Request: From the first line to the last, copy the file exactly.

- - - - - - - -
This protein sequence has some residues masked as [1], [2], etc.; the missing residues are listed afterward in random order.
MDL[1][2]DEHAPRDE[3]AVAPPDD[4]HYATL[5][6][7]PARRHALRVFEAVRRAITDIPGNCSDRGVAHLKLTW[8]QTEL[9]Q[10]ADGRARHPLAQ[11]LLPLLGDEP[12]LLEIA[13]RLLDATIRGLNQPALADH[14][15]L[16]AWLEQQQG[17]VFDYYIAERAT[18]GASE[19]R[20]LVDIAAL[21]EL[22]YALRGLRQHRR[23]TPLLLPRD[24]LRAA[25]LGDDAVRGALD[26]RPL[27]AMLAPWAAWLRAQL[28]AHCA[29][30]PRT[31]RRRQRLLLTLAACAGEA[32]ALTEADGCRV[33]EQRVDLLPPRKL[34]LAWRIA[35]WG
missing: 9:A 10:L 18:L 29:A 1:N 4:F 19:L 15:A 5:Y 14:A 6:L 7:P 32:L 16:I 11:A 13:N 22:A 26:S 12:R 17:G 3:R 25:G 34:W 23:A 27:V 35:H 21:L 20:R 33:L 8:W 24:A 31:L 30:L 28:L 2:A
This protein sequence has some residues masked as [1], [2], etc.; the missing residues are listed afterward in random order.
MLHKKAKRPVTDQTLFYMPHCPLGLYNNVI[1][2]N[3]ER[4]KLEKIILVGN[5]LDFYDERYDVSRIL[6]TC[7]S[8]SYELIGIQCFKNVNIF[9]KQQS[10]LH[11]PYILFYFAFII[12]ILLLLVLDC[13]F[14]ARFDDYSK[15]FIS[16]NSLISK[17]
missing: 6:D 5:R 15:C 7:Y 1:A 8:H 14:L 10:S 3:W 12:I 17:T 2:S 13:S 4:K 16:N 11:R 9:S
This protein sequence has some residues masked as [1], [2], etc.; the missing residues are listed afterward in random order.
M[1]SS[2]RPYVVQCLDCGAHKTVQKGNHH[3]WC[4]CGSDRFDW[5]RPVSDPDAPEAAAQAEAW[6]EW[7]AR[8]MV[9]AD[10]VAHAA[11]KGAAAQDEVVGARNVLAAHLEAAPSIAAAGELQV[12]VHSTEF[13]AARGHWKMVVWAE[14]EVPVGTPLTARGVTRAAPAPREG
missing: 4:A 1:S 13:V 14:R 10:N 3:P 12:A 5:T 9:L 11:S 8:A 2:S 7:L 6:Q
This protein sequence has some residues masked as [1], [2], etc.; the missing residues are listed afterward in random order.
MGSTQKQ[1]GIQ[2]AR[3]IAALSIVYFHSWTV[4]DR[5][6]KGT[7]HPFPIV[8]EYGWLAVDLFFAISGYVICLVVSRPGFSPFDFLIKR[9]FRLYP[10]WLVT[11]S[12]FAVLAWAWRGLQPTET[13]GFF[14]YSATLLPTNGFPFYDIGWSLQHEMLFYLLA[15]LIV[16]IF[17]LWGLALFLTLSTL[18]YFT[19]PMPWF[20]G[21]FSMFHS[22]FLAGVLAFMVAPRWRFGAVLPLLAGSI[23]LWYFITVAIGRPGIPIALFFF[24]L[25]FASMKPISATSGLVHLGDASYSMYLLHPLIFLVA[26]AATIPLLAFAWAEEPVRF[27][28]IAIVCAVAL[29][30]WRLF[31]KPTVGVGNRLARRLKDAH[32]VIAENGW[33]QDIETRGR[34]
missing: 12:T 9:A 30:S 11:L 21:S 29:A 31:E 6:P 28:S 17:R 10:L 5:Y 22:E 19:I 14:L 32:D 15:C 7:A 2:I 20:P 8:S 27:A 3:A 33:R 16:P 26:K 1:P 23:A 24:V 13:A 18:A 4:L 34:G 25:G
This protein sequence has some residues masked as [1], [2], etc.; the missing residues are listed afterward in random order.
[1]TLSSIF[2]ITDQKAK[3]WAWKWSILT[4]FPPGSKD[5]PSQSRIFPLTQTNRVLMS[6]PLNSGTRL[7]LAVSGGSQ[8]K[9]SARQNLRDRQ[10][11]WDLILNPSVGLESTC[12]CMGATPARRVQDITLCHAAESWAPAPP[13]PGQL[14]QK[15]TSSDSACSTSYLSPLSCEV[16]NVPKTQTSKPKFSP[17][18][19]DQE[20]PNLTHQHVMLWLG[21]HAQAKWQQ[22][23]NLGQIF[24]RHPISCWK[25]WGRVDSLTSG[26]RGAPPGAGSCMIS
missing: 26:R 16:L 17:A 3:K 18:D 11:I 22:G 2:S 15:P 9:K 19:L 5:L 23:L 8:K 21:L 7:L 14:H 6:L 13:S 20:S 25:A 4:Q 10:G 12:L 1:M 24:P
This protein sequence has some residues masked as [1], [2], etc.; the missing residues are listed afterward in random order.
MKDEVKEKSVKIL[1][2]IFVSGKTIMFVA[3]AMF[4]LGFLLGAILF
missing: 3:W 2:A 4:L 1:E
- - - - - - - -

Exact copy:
This protein sequence has some residues masked as [1], [2], etc.; the missing residues are listed afterward in random order.
MDL[1][2]DEHAPRDE[3]AVAPPDD[4]HYATL[5][6][7]PARRHALRVFEAVRRAITDIPGNCSDRGVAHLKLTW[8]QTEL[9]Q[10]ADGRARHPLAQ[11]LLPLLGDEP[12]LLEIA[13]RLLDATIRGLNQPALADH[14][15]L[16]AWLEQQQG[17]VFDYYIAERAT[18]GASE[19]R[20]LVDIAAL[21]EL[22]YALRGLRQHRR[23]TPLLLPRD[24]LRAA[25]LGDDAVRGALD[26]RPL[27]AMLAPWAAWLRAQL[28]AHCA[29][30]PRT[31]RRRQRLLLTLAACAGEA[32]ALTEADGCRV[33]EQRVDLLPPRKL[34]LAWRIA[35]WG
missing: 9:A 10:L 18:L 29:A 1:N 4:F 19:L 15:A 5:Y 14:A 6:L 7:P 32:L 16:I 11:A 13:N 22:A 26:S 12:R 17:G 3:R 25:G 34:W 23:A 27:V 35:H 21:L 20:R 33:L 8:W 24:A 31:L 30:L 28:L 2:A
This protein sequence has some residues masked as [1], [2], etc.; the missing residues are listed afterward in random order.
MLHKKAKRPVTDQTLFYMPHCPLGLYNNVI[1][2]N[3]ER[4]KLEKIILVGN[5]LDFYDERYDVSRIL[6]TC[7]S[8]SYELIGIQCFKNVNIF[9]KQQS[10]LH[11]PYILFYFAFII[12]ILLLLVLDC[13]F[14]ARFDDYSK[15]FIS[16]NSLISK[17]
missing: 6:D 5:R 15:C 7:Y 1:A 8:H 14:L 10:S 3:W 12:I 17:T 2:S 13:S 4:K 16:N 11:R 9:S
This protein sequence has some residues masked as [1], [2], etc.; the missing residues are listed afterward in random order.
M[1]SS[2]RPYVVQCLDCGAHKTVQKGNHH[3]WC[4]CGSDRFDW[5]RPVSDPDAPEAAAQAEAW[6]EW[7]AR[8]MV[9]AD[10]VAHAA[11]KGAAAQDEVVGARNVLAAHLEAAPSIAAAGELQV[12]VHSTEF[13]AARGHWKMVVWAE[14]EVPVGTPLTARGVTRAAPAPREG
missing: 4:A 1:S 13:V 14:R 10:N 3:P 12:A 5:T 9:L 11:S 8:A 2:S 7:L 6:Q
This protein sequence has some residues masked as [1], [2], etc.; the missing residues are listed afterward in random order.
MGSTQKQ[1]GIQ[2]AR[3]IAALSIVYFHSWTV[4]DR[5][6]KGT[7]HPFPIV[8]EYGWLAVDLFFAISGYVICLVVSRPGFSPFDFLIKR[9]FRLYP[10]WLVT[11]S[12]FAVLAWAWRGLQPTET[13]GFF[14]YSATLLPTNGFPFYDIGWSLQHEMLFYLLA[15]LIV[16]IF[17]LWGLALFLTLSTL[18]YFT[19]PMPWF[20]G[21]FSMFHS[22]FLAGVLAFMVAPRWRFGAVLPLLAGSI[23]LWYFITVAIGRPGIPIALFFF[24]L[25]FASMKPISATSGLVHLGDASYSMYLLHPLIFLVA[26]AATIPLLAFAWAEEPVRF[27][28]IAIVCAVAL[29][30]WRLF[31]KPTVGVGNRLARRLKDAH[32]VIAENGW[33]QDIETRGR[34]
missing: 12:T 9:A 30:S 11:L 21:S 29:A 31:E 6:P 28:S 17:R 10:L 5:Y 22:E 19:I 14:L 32:D 15:C 7:A 2:I 20:P 8:S 27:A 3:A 33:R 16:P 26:K 1:P 23:A 24:V 13:A 18:A 4:L 34:G 25:G
This protein sequence has some residues masked as [1], [2], etc.; the missing residues are listed afterward in random order.
[1]TLSSIF[2]ITDQKAK[3]WAWKWSILT[4]FPPGSKD[5]PSQSRIFPLTQTNRVLMS[6]PLNSGTRL[7]LAVSGGSQ[8]K[9]SARQNLRDRQ[10][11]WDLILNPSVGLESTC[12]CMGATPARRVQDITLCHAAESWAPAPP[13]PGQL[14]QK[15]TSSDSACSTSYLSPLSCEV[16]NVPKTQTSKPKFSP[17][18][19]DQE[20]PNLTHQHVMLWLG[21]HAQAKWQQ[22][23]NLGQIF[24]RHPISCWK[25]WGRVDSLTSG[26]RGAPPGAGSCMIS
missing: 26:R 16:L 17:A 3:K 18:D 11:I 22:G 2:S 15:P 9:K 19:L 5:L 23:L 8:K 21:L 7:L 14:H 6:L 13:S 20:S 25:A 4:Q 10:G 12:L 1:M 24:P
This protein sequence has some residues masked as [1], [2], etc.; the missing residues are listed afterward in random order.
MKDEVKEKSVKIL[1][2]IFVSGKTIMFVA[3]AMF[4]LGFLLGAILF
missing: 3:W 2:A 4:L 1:E